Staying active is well-known for helping to maintain heart health. However, did you know that regular exercise may also benefit brain health? A recent study has found that exercising 2.5 hours a week, or 30 minutes a day for 5 days a week, may help slow progression of Parkinson’s disease.
Parkinson’s disease is a chronic and progressive movement disorder that may worsen over time. Therefore, medication and surgery have currently been used to treat and manage the symptoms of the condition. This condition involves the progressive death of brain cells, which leads to a decrease in dopamine levels in the blood. Lower dopamine levels result in a lessened ability to move. Therefore, since those with Parkinson’s disease lose dopamine over time, they may subsequently experience tremors, stiffness, and trouble with walking.
Exercise and Parkinson’s Disease
A recent study in the Journal of Parkinson’s Disease looked at the effects of exercise on the progression of Parkinson’s disease. After observing 3400 patients for over two years, those people with Parkinson’s disease who maintained exercise 150 minutes per week had a smaller decline in quality of life and mobility as compared to those who exercised less. The type of exercise that was of most benefit was not apparent. However, it is suggested that finding a type of exercise an individual enjoys will help them to maintain a regular exercise regimen and in turn will benefit them. Furthermore, by empowering those with Parkinson’s disease to engage in more exercise they enjoy, it may improve overall quality of life for these individuals.
Joint Pain and Quality of Life
Even if you do not have Parkinson’s disease, you may experience joint pain that limits your movement. Limited movement may in turn reduce quality of life by:
- affecting heart health
- making an individual more dependent on others for daily activities
- reducing the amount of serotonin”feel good” hormone produced
Therefore, it is important to find effective treatments for joint pain that will help make movement more comfortable. When movement is more comfortable, you will be more likely to engage in more activity, and in turn will gain the most health benefits. Also, the American Psychological Association has reported that regular exercise may help reduce panic in those with anxiety and improve mood in those with depression. Furthermore, regular exercise has been found to normalize sleep patterns, which in turn can make it easier for the body and mind to handle stress.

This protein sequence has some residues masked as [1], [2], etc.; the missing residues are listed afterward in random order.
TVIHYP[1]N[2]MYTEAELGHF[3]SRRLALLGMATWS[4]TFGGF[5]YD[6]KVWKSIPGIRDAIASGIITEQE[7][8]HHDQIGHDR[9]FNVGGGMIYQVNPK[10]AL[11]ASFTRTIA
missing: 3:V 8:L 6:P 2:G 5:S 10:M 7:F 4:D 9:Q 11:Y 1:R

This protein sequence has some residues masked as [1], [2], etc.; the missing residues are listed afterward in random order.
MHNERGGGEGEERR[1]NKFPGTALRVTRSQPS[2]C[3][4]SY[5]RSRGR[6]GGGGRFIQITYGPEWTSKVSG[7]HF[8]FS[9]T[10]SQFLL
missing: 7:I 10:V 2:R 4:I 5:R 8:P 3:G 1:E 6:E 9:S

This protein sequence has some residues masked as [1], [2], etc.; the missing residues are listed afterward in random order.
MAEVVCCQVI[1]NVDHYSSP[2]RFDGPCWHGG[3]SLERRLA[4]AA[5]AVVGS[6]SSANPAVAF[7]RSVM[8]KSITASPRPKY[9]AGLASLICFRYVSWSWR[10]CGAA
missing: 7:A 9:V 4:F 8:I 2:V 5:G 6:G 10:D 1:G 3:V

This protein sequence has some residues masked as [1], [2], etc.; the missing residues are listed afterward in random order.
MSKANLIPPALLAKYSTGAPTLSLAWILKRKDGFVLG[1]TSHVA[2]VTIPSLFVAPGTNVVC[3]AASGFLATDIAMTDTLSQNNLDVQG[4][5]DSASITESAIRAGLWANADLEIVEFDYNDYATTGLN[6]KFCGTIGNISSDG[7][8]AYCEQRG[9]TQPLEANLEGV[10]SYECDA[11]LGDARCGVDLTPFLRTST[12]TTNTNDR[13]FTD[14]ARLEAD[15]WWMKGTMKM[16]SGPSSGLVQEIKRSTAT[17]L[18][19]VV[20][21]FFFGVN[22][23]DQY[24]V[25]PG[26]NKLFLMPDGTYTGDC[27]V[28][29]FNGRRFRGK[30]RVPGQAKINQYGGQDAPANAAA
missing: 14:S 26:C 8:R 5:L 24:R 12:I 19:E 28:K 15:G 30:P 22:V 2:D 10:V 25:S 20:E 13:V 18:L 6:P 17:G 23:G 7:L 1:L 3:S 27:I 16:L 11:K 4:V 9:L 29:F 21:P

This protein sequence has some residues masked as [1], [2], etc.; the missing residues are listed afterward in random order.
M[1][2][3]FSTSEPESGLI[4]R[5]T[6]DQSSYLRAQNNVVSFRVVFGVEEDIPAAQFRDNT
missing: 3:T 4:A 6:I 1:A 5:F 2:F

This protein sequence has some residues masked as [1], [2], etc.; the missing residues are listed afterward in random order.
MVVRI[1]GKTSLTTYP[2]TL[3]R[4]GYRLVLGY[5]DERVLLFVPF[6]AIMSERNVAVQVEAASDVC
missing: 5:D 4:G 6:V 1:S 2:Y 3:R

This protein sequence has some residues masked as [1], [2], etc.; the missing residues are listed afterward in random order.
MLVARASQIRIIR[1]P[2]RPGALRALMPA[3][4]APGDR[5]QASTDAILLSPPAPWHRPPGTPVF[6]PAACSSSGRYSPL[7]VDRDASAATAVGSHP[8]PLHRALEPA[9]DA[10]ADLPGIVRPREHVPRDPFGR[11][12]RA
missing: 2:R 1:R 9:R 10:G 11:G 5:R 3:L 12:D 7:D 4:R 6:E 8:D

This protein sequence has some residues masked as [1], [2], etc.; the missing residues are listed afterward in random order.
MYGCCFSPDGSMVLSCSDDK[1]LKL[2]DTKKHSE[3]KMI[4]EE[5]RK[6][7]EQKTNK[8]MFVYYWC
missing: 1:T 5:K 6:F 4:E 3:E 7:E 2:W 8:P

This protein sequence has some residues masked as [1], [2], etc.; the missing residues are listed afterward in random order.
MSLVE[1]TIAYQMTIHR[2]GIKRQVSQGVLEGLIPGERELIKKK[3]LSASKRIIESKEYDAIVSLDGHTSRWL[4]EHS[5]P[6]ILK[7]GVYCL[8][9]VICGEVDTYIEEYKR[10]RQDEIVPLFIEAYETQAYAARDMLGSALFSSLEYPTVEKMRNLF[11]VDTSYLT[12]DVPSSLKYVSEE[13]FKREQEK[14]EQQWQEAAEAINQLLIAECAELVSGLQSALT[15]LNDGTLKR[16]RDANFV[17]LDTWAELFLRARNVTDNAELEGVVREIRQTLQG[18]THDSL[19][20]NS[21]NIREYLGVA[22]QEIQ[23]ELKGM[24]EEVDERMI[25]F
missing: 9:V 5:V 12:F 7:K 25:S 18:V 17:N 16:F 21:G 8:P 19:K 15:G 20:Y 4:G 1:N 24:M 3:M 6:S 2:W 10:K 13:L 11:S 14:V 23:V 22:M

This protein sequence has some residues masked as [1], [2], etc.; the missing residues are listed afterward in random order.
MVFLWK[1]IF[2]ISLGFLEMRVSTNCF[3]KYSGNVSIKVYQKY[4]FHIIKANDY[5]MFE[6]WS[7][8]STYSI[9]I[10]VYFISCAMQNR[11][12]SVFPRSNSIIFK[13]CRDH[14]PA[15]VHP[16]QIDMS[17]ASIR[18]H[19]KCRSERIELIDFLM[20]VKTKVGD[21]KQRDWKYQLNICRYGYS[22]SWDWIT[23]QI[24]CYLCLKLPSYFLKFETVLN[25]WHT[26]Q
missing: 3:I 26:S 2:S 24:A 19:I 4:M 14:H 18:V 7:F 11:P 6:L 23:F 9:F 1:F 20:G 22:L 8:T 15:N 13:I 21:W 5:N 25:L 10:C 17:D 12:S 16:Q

Some effective treatments for joint pain include:
- CDC Self-management programs
- Non-steroidal anti-inflammatory medications
- Water-based exercises such as swimming
- Supplements such as glucosamine or Flexova
Furthermore, Flexova contains a blend of B vitamins, vitamin C, vitamin A, as well as glucosamine sulfate and chondroitin sulfate that helps to reduce joint pain and improve joint mobility. Therefore, for more information on Flexova and other high quality supplements that can help improve your quality of life, visit Vita Sciences.
-written by Staci Gulbin, MS, MEd, RD, LDN
Arthritis Foundation (accessed 2017 April 2) “25 Treatments for Hip and Arthritis Pain” http://www.arthritis.org/living-with-arthritis/pain-management/tips/25-treatments-for-hip-knee-oa.php
Centers for Disease Control (2017 March 7) “Living with Severe Joint Pain” https://www.cdc.gov/features/arthritis-quality-life/
Parkinson’s Disease Foundation (accessed 2017 April 2) “What is Parkinson’s Disease?” http://www.pdf.org/about_pd
Preidt, R. (2017 March 29) “Exercising 2.5 Hours a Week May Slow Parkinson’s Progress” https://medlineplus.gov/news/fullstory_164357.html
Weir, K. (2011 December) “The Exercise Effect” American Psychological Association. http://www.apa.org/monitor/2011/12/exercise.aspx